I have run out of sellotape. The universe is clearly signalling me to stop shopping for Christmas presents and I am happy to do so.
The truth is, I’d largely finished my Christmas shopping by the beginning of November.
My friends gasp when I tell them this. They perceive me as a chaotic, harum-scarum type not to be trusted with Parent Teacher Association responsibilities.(Hurrah! It worked! No PTA meetings for me!)
In fact, I am a highly disciplined person in disguise. How I love to confound them!
I have become one of those women my mother (a serial-forgetter-of-birthdays type) detested: I buy my Christmas crackers for the following year at the end of December and I start my Christmas shopping in January.
Not a mid-season sale, an online exclusive or 48 hour promotion goes by without my purchasing presents and squirrelling them away.
Call me thrifty, but Martin the MoneySavingExpert is on my side. He’s made millions from stating the bleedin’ obvious: buy early and spread the cost.
When you are dripping with godchildren (to say nothing of your own), have a large, extended family, a sizeable stash of friends and colleagues plus some stragglers you met on holiday and can’t shake off, the last thing you want in December is a smoking credit card and a red hot overdraft.
I have learnt this the hard way. “Christmas comes once a year, but it takes twelve months to get over it,” I’d sigh as my January bank statement combusted in my hands.
Experience they say, is a great teacher and over the years, I’ve got the whole present buying thing down to a fine art.
Somewhere in the process of maturation I stopped worrying about fancy drawers and concerned myself instead with Present Drawers.
Forget other signs of adulthood – mortgages, promotions, thinning hair and Avios points – the Present Drawer is the only signifier that matters.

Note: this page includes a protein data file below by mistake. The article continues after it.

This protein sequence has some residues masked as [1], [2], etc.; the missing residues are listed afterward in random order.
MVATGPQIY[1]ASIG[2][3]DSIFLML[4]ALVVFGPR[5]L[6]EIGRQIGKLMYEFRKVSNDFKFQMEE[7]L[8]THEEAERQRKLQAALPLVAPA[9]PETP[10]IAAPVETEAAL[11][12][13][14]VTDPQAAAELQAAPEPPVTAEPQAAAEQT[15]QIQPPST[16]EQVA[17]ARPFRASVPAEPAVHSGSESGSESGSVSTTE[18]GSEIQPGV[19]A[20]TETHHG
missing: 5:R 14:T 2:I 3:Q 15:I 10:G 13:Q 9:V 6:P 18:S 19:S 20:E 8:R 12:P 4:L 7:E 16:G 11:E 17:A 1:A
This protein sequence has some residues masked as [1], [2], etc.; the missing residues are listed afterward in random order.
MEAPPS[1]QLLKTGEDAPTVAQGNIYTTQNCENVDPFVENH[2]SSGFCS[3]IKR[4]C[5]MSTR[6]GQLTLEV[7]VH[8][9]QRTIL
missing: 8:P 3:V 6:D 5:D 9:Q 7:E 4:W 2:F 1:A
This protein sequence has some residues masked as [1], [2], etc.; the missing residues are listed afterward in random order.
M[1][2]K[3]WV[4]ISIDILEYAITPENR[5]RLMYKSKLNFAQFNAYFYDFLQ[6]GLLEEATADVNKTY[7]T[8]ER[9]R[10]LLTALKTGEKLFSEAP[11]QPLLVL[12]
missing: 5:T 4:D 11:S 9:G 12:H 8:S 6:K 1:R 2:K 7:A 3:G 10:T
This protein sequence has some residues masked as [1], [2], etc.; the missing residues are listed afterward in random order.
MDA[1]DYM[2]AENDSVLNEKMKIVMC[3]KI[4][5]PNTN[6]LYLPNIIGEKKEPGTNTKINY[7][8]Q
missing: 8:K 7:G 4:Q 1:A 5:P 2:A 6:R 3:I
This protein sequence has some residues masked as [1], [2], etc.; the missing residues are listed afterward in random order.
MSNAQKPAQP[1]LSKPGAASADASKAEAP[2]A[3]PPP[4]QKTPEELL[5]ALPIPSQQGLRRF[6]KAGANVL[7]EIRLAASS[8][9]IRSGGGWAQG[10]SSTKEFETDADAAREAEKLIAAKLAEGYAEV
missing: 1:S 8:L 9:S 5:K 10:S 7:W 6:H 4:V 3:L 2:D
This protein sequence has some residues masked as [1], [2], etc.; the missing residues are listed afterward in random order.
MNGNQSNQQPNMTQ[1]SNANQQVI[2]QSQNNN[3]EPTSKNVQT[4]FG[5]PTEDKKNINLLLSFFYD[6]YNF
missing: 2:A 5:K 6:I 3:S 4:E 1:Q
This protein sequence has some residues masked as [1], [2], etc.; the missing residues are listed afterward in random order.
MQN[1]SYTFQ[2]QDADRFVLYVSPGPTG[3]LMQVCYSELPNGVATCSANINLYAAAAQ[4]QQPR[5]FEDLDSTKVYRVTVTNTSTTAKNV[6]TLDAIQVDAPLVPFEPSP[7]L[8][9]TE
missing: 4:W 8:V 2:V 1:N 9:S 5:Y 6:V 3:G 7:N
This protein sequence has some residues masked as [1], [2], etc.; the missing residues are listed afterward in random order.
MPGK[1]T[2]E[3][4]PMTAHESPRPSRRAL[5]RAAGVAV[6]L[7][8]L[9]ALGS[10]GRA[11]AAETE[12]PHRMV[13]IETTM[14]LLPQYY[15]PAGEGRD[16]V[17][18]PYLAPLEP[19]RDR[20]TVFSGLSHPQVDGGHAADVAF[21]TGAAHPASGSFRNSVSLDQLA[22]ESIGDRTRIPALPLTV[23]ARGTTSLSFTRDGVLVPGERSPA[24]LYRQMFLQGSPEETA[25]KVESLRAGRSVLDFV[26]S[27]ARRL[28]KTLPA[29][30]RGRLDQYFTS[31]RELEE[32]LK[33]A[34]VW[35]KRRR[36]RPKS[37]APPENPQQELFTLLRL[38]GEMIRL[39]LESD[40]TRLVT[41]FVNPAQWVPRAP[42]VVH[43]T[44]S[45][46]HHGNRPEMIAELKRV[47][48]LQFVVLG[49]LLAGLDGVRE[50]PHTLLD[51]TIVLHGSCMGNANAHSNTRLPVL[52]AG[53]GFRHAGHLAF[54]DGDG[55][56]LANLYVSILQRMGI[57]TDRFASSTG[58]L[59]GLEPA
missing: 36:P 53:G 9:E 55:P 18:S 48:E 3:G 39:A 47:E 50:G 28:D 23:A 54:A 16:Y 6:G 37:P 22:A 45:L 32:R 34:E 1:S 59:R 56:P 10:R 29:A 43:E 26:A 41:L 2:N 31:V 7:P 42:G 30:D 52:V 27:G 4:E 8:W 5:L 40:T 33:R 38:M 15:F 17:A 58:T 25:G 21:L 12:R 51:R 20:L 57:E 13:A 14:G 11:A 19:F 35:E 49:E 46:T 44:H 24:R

I have organised things so that, in the (I hope unlikely) event I should pass on to the great shopping mall in the sky unexpectedly early, the birthdays and Christmases of around 84 friends and relatives have been catered for in the short term. The Present Drawers will deliver.
It takes patience to cope with a Present Drawer however. I have put things in my Present Drawer that I really, really wanted to give the recipient straight away just because I was so excited to have found the perfect present for them.
I remember however, a lesson my younger brother taught me when he was five and I was six. My mum had bought him a present to give me for my birthday and they had wrapped it together.
He was beside himself with excitement at the prospect of bestowing on me a super something (there is joy in giving!).
“Go on then,” I goaded him, “what is it?”
Because it was supposed to be a secret and because he didn’t want my mum to hear, he whispered in my ear.
I heard, ‘wobble pads’.
And then I was the one careering through the cosmos of excitement.
I had no idea what wobble pads were but they sounded amazing! I couldn’t wait for my birthday to arrive.
Womble Pants. Featuring Tomsk, Tobermory, Orinoco, Wellington and Great Uncle Bulgaria. The Chippendales of the children’s entertainment world.
I came crashing back to earth and never again asked to know what was coming my way for a birthday or Christmas.
Patience is key in the advance preparation of Christmas but the upside of this approach at least is that you never have to go through actual Christmas shopping.
I know it’s supposed to be the Season of Goodwill to All Men, but that’s a bloody struggle at West Quay (insert name of large retail park close to you) on Black Friday. On days when I’ve found myself crushed in John Lewis by shoppers looking for trampolines, penguins and knitwear for snowpeople, I realise that I have a deep misanthropic streak.
I hate the excessive retail fest that Christmas is in December. I don’t want to be encouraged to buy more than I need by an assistant in an elf hat shoving cheap chocolate under my nose while I queue for a quarter of a mile at the check out.
Take it from me, Christmas shopping is so much nicer in May.